“Let’s say you only want to invest in blue chip securities. There’s a fund for that. You want to invest in a little bit more speculative investments? There are funds for that. If you want to invest in real estate investment trust outside the Philippines, there are funds for that,” Betita said.

This means that if you’re a risk-taker, you can invest in an aggressive fund that finds volatile but promising stocks. On the other hand, you might want to invest in an environmental, social, and governance fund. The bottom line is that mutual funds and UITFs save you the tough process of researching and constructing your own portfolio as a beginning investor.

Diversifying your portfolio

This brings us to diversification. It’s not only difficult to find out which stocks suit you, it’s also costly. That’s because even if you want to diversify by buying multiple stocks, you can’t just buy a single share of each stock.

Like other stock exchanges, the PSE has a board lot system. To start investing in a company, you would have to buy a minimum amount of shares, which changes depending on the market price of the stock.

For example, if you want to invest in a company whose stock price is P0.50 per share, you would need to buy at least 1,000 shares. With these minimum investment requirements, replicating a portfolio that mirrors the PSE index (PSEi), for example, would take quite a lot of capital.

Mutual funds and UITFs eliminate this worry. When you purchase a share or unit of a fund, you essentially get a slice of its entire investment portfolio. And it’s a far more affordable form of diversification too. For instance, some index funds allow you to invest as little as P1,000, and that would allow you to track the performance of every stock in the PSEi.

“There are funds that allow initial placements as low as P1,000, and it gives the small investor an opportunity to access high grade securities that cannot normally be accessed by somebody who has something less than P100 million,” Betita said.

How do I start?

Here are some general considerations as you select a fund to invest in:

  1. Set your goals. Before even searching for a fund, you must know what you want to get out of your investment. Outline the amount that you’re willing to risk and your time horizon. Because mutual funds and UITFs invest primarily in stocks, these funds often recommend a time horizon of at least three to five years to see good returns.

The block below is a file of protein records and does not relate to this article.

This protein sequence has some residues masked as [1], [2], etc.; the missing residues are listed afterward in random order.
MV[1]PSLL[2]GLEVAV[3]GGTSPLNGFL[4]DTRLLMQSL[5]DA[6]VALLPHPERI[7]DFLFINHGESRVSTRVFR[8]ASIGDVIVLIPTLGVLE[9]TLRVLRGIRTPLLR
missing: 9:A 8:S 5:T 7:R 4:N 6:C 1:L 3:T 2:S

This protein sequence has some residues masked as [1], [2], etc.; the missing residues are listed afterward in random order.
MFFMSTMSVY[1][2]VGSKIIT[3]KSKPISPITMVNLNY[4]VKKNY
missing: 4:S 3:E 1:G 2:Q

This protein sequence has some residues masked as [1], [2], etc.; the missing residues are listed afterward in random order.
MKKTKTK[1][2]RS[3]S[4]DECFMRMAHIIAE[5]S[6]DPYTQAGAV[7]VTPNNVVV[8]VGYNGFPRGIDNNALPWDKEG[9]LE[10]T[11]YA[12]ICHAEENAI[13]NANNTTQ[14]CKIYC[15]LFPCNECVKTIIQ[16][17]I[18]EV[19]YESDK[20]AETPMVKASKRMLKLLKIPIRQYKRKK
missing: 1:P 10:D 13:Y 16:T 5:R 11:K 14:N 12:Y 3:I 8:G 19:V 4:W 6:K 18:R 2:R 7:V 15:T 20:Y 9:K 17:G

2. Establish your risk profile and focus. This will help you choose what kind of fund and underlying investments you go for. Most mutual funds and UITFs will have disclosures and risk assessment tests that aid you in deciding if the fund suits you.
  3. Know the technicalities of the fund. Minimum initial investment amounts needed vary between funds, as does the minimum top up. Also take note of the minimum holding period, early redemption fee, and annual management fee. You can find these technicalities detailed in your mutual fund’s fund fact sheet or your UITF’s key investment and information disclosure statement.
  4. Choose your fund. In choosing a fund, Betita advises beginners to focus on the reputation of the institution, as well as its historical performance, though this does not necessarily predict future success. When deciding between a mutual fund and UITF, keep in mind that some mutual funds charge an upfront fee that banks do not.
  5. Open an account. Once you choose your fund, it’s time to open an account. This often requires an in-person visit to the financial institution. Because of that, it tends to be easier to open a UITF account than a mutual fund account since banks tend to have significantly more branches. Opening a UITF account with a bank that you already have a relationship with may also reduce the paperwork that you need to fill out.

Although mutual funds and UITFs benefit from diversification, they still carry risk. Because of this, Betita advised investors to start with a fund that focuses on something that they’re already familiar with. Jumping straight into a fund that invests in foreign securities, for instance, would add another layer of risk in terms of foreign exchange fluctuations.

Always keep in mind that your return may vary, and there’s no guarantee that fund managers can constantly beat benchmarks like the PSEi. For investors that want more control over their portfolio, they may instead opt to open a stock brokerage account. –

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Lance Spencer Yu

Lance Spencer Yu is a multimedia reporter who covers the transportation, tourism, infrastructure, finance, agriculture, and corporate sectors, as well as macroeconomic issues.